Well, in the Southern District of Florida the criminal conviction is still upheld.
In U.S. v. Livoti, a juror named J.D. responded to a jury summons to sit on the criminal trial of Anthony Livoti. After being selected, J.D., along with eleven other jurors, found Livoti guilty of fraud related charges and he was subsequently sentenced to 10 years imprisonment and ordered to pay $827 million. Livoti had been involved in a massive insurance investment scam.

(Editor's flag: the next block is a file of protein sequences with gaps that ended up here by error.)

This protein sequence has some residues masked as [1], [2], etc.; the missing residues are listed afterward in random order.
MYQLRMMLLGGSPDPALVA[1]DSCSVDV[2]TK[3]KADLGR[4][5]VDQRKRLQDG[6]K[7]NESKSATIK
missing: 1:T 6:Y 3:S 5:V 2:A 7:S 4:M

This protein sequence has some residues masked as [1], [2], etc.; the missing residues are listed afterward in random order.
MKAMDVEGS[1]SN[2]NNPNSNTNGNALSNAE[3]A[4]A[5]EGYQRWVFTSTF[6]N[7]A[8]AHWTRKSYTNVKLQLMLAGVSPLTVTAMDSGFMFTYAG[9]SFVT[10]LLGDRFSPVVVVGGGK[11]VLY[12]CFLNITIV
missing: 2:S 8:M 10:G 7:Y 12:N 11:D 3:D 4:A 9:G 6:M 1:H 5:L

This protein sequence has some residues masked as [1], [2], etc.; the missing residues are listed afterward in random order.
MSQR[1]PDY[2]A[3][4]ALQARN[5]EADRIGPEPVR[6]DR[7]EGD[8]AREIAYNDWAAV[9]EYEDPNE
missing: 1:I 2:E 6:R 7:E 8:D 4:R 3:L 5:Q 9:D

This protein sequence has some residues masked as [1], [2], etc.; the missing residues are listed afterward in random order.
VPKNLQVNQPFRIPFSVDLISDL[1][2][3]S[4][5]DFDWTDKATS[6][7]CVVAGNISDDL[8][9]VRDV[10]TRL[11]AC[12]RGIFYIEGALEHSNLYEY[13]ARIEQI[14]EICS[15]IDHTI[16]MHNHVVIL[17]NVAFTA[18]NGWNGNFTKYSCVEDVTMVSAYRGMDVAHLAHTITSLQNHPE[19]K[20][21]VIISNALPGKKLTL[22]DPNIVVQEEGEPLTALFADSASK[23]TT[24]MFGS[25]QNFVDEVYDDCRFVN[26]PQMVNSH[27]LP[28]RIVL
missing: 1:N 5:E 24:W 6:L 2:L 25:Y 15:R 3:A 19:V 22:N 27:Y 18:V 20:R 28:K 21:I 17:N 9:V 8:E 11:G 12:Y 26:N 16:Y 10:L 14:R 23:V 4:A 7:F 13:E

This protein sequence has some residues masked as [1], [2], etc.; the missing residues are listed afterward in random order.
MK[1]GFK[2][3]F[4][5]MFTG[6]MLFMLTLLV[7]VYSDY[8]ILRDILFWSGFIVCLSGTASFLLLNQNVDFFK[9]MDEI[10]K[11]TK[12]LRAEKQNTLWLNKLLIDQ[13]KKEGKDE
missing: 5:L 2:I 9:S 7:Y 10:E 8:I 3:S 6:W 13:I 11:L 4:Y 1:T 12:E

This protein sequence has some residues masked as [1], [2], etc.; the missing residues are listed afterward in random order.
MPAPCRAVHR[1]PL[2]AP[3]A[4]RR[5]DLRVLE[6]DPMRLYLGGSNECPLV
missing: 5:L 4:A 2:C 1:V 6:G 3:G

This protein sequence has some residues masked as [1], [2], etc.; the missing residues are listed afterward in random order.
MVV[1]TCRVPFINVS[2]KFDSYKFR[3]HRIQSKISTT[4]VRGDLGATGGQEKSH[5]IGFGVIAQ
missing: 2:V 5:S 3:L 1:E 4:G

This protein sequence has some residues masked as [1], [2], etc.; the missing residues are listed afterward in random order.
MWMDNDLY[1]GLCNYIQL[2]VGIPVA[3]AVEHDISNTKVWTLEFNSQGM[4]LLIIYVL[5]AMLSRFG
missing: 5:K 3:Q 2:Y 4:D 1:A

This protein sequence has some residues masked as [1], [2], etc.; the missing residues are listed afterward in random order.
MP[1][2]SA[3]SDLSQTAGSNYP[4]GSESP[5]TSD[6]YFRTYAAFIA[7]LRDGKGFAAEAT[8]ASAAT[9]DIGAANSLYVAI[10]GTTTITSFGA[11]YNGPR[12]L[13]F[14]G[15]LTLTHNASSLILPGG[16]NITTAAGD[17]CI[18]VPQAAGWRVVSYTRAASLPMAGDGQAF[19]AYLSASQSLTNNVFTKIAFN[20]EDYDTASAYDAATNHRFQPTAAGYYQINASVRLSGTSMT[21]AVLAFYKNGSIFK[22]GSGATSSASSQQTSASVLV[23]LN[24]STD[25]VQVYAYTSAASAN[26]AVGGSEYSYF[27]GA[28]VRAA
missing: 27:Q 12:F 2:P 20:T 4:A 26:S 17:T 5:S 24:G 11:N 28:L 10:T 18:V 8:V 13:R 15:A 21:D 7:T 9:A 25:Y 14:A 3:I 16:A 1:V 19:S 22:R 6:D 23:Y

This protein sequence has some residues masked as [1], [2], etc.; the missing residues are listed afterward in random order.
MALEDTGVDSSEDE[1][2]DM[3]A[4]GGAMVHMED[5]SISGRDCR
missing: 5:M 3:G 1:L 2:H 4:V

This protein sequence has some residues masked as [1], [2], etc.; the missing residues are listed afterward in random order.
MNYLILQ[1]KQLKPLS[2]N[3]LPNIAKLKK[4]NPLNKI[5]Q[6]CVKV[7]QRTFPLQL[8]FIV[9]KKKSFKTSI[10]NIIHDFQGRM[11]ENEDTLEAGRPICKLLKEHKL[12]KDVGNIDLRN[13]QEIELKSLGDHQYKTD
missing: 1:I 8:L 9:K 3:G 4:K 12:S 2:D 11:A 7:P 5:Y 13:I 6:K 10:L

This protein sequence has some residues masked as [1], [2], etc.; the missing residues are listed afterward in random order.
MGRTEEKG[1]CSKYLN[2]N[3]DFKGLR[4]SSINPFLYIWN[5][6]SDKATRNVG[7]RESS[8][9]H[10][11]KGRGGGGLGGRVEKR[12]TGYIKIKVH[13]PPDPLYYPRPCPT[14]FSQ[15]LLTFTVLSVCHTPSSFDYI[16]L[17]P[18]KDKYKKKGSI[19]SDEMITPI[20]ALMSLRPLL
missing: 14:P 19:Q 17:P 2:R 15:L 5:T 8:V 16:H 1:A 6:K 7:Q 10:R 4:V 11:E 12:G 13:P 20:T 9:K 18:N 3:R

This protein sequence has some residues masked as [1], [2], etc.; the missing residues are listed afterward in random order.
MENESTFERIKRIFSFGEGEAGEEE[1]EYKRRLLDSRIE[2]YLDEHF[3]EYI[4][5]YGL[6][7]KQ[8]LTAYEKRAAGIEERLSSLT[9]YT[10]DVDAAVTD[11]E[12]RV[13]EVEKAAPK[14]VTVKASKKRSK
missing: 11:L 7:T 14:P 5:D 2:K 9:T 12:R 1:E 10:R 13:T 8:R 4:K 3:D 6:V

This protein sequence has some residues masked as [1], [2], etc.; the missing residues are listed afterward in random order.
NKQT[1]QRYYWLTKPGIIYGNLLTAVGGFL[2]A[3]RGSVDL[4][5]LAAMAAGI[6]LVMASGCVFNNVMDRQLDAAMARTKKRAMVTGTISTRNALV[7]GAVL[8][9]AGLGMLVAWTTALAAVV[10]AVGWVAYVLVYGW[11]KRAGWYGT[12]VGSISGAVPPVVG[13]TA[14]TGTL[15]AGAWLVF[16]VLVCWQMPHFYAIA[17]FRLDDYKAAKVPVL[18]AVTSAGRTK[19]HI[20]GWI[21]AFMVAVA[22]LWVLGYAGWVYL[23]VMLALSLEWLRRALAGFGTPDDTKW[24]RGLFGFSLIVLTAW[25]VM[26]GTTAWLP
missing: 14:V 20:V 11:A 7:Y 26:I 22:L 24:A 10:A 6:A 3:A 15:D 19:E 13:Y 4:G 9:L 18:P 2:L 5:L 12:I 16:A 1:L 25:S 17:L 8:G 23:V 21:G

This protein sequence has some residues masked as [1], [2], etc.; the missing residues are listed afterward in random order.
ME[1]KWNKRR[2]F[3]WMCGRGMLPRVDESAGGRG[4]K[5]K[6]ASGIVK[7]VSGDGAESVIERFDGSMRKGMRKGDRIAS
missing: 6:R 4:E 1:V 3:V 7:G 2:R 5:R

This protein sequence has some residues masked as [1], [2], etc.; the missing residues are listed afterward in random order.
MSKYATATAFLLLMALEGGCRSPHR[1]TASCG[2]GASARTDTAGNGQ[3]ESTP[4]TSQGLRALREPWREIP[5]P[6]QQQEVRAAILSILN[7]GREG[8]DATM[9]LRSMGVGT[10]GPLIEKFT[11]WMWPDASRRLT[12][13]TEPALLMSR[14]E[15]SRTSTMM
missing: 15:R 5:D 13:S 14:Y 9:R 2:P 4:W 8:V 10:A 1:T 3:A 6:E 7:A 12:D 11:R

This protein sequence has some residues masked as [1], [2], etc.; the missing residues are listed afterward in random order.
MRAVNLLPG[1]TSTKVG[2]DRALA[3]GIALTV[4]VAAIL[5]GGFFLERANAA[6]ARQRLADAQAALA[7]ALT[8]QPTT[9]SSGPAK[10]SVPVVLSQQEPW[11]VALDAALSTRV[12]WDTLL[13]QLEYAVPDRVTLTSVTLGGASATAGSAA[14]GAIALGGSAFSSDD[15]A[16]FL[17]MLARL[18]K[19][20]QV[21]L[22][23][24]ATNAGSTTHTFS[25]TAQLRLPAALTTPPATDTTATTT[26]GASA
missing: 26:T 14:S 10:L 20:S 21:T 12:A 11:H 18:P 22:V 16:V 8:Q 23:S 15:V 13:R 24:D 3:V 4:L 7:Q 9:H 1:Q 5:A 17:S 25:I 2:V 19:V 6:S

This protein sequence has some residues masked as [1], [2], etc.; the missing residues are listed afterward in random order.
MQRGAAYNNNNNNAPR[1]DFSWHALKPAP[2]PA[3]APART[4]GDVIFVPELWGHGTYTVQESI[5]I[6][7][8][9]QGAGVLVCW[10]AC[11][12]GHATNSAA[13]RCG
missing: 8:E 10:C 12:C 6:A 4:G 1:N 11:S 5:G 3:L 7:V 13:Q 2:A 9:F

It was later revealed that the summons sent to J.D. was actually for his father who lived with him and shared the same first and last name. The defendant attempted to use this fact as grounds for a new trial. However, the trial judge denied the defendant's request finding that "[t]here is no indication that this incident was anything other than an honest mistake on the son, J.D.’s part. And Livoti introduces no evidence that shows that J.D. was motivated by actual bias."